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Kigali expands, builds new roads to reduce traffic congestion

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The city authority is expected to spend more on infrastructure projects in the coming year as it steps up efforts to improve the capital’s competitiveness as an investment destination.

According to the city budget approved last week, approximately Rwf34 billion which is 87 per cent of the total budget will be spent on development projects mainly in infrastructure.

The city’s total budget for 2012/2013 is estimated at Rwf39.6 billion.

Key infrastructure projects particularly in transport will include expansion, rehabilitation and construction of roads around the city.

In particular, the city council is focusing on expanding key roads that are currently narrow and a source of traffic and congestion.

Though currently Kigali’s traffic congestion is yet to exceed the international limit of 20 minutes, during rush hour, there is traffic congestion around Chez-Lando Road and Rwandex-Sonatube with traffic waiting time exceeding 30 minutes because of narrow roads.

To reduce traffic jams during rush hour, specific city roads to be expanded include the main roundabout — Nyabugogo Road — 3.1km and Rwandex-Sonatube-Prince House Road, 4.1km.

The road project also includes expansion of ETO Muhima Road to Nyamirambo Road, 0.2km, and construction of the Chez Lando-KIE-Chez Lando Road, 4.6km and construction of 9.2km of city center roads.

The city also plans to develop alternative routes to reduce congestion in crowded roads.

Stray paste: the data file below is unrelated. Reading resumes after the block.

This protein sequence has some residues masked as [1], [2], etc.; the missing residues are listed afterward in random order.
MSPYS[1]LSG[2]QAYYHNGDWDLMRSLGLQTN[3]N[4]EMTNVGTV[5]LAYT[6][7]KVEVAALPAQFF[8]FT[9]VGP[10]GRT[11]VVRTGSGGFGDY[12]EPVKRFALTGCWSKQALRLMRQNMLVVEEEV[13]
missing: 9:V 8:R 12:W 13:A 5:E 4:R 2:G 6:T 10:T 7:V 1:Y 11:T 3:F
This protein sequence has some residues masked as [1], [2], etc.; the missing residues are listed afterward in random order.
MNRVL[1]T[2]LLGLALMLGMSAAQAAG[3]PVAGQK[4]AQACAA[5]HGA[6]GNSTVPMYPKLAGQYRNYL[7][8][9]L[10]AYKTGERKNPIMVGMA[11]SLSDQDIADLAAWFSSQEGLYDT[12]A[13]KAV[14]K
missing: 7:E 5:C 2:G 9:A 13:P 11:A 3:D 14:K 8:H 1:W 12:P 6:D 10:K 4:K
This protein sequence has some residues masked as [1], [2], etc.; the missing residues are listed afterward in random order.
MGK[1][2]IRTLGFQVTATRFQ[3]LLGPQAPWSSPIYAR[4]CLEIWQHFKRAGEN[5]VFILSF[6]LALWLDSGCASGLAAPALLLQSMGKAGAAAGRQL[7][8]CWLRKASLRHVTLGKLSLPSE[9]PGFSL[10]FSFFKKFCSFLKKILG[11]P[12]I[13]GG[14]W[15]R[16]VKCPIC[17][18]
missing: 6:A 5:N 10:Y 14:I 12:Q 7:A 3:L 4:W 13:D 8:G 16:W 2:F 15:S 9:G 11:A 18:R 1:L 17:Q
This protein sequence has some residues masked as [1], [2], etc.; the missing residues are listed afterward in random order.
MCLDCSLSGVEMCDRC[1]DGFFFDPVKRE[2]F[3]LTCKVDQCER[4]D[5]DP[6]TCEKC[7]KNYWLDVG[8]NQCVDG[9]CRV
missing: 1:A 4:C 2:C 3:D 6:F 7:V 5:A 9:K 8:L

“We want to build a city that is a destination of investment and for that to happen increasing access to basic infrastructure is needed to support productive system of the city and support private investment,” Kigali mayor, Fidele Ndayisaba, told Rwanda Today.

Due to the rapid increase in the urban population and private car ownership, traffic congestion has increased markedly in Kigali over the years, while the overall transport system has deteriorated.

Rwanda has one the highest rates of urbanisation in the region, currently at 18.7 per cent, with some 1.9 million of people living in urban areas.

The urban population is mostly found in Kigali city, home to approximately one million people.

Private car ownership has been increasing rapidly. Statistics from the Rwanda Revenue Authority show that between 2009 and 2010, a total 6,878 vehicles were imported.

“We are mainly concentrating on infrastructure because as a city it has to be brought to international standards. We are looking at the sign posting and the connecting roads to reduce traffic jams during rush hour – it is not easy but we are going to try,” said Alexander Semarinyota, the president of the Economic Commission of Kigali City Council.


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